Worker spared house by jumping inside burning truck

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Update 2:30 pm

An irrigation worker is being credited with saving a Chilmark house on Cross Rip Lane after his company’s van caught fire in the driveway.

Chilmark Assistant Fire Chief Timothy Carroll told The Times the man jumped into the vehicle while it was in flames and drove it away from the home.

“I think it was foolish to jump into a burning truck. However, his actions likely saved the house,” Mr. Carroll said.

Gilmar Alvez was part of a two-man Contemporary Landscapes crew at the house on Abel’s Hill Friday morning, coworker Matt Flynn said. While he and Mr. Flynn were cleaning out irrigation lines with compressed air, the compressor in the van caught fire and exploded. Neither he nor Mr. Alvez was injured, Mr. Flynn said. The flames quickly became vigorous and began to encroach on the house.

“I saw I needed to move the truck,” Mr. Alvez said.

Mr. Alvez jumped behind the wheel of the flaming van and drove it up the driveway, according to Mr. Flynn, but the van started to roll back after he parked it. He jumped back in and pulled the emergency brake and managed not to get burned.

“That was like the scariest thing I ever experienced,” Mr. Flynn said.

Chilmark police chief Jonathan Klaren said a call for fire, police, and EMS came in at approximately 10:32 am.

The vehicle was a “ball of fire” when Mr. Carroll rolled on the scene with the crew of Chilmark brush breaker 131 — so much so that the shape of the vehicle was indiscernible. They immediately went to work dousing the van with the breaker’s front-end water cannon, Mr. Carroll said. Most of the fire was knocked down swiftly, but the Chilmark crew ran out of water before it was completely extinguished, Mr. Carroll said.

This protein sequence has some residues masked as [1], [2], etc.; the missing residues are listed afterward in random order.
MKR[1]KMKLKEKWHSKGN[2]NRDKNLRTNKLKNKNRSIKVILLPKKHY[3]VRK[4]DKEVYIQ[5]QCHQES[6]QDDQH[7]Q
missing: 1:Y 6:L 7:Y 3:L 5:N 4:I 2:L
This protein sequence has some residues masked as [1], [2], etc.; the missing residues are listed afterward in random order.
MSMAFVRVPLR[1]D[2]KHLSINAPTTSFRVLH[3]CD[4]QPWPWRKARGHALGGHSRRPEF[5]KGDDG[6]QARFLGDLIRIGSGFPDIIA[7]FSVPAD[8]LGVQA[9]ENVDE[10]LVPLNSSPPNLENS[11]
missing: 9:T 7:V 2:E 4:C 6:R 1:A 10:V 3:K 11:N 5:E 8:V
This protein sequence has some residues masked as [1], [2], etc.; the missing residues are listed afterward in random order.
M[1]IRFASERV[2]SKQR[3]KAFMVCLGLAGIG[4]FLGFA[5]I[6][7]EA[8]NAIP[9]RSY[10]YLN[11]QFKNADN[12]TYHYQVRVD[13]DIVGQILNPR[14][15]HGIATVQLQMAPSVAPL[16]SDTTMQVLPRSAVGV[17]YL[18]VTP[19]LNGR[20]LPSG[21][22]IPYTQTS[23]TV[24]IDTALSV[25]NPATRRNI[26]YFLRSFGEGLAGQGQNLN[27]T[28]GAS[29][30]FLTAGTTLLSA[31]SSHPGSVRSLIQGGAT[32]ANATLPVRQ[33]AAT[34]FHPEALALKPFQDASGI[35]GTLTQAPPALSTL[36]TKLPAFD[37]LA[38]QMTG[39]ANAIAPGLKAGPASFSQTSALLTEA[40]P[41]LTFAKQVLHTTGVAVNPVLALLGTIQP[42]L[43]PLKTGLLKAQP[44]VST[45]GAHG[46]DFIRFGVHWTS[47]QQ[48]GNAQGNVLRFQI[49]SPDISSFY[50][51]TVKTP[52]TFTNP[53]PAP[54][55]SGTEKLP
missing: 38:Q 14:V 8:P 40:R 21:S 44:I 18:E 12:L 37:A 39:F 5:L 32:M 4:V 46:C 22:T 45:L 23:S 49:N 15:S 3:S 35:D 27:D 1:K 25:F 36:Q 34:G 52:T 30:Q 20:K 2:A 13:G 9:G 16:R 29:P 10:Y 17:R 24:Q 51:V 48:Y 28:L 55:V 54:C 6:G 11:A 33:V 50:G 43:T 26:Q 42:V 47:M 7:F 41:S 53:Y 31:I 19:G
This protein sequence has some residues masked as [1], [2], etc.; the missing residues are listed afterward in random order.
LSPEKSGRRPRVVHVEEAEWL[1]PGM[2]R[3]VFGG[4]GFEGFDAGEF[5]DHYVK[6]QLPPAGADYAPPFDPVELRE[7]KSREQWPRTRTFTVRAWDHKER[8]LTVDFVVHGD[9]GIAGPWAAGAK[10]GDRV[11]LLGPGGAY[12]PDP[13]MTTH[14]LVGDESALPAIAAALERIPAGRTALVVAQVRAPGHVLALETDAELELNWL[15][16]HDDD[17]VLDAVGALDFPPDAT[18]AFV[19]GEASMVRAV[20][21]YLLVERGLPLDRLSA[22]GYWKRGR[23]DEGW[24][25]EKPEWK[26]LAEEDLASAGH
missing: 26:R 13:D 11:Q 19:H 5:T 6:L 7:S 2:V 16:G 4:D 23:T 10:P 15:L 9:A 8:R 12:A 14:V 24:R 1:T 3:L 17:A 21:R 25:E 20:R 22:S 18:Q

“I could still see flames coming out of the hood of the van when I got there,” Contemporary Landscapes owner Caleb Nicholson said after rushing to Chilmark from his office in Vineyard Haven.

Two West Tisbury tankers arrived on the scene and provided the extra water necessary to douse out the van, Mr. Carroll said.

Mr. Nicholson called Mr. Alvez’s actions “heroic.” Mr. Alvez was examined in the back of a Tri-town ambulance on scene and released. He said the van was filled with smoke but he felt okay, Mr. Flynn said.

Not long after Mr. Alvez was released, Chilmark fighters went back to work and hosed down smoldering pockets inside what was left of the van.

Mr. Carroll said the cause of the fire was probably “equipment malfunction,” but with so little of the vehicle left to examine, no definitive answer may ever be reached. Since the compressor was powered by a gas motor, it’s possible that was where the fire started, he said.

If not for the clear road signs on North Abel’s Hill Road, Mr. Carroll said, firefighters never would have made it to the scene in time to prevent the fire from jumping to the house and its garage. Mr. Alvez’s act bought the fire department time, Mr. Carroll said, but the fire inevitably was going to spread. He added that he wanted to use this incident to point out that private road owners must post clear directional signs, especially at intersections. Otherwise they run the risk of firefighters losing time en route to fire calls. GPS “cannot be relied on” once a fire truck leaves public roads, he said.

Editor’s note: Story updated to include details and eyewitness accounts.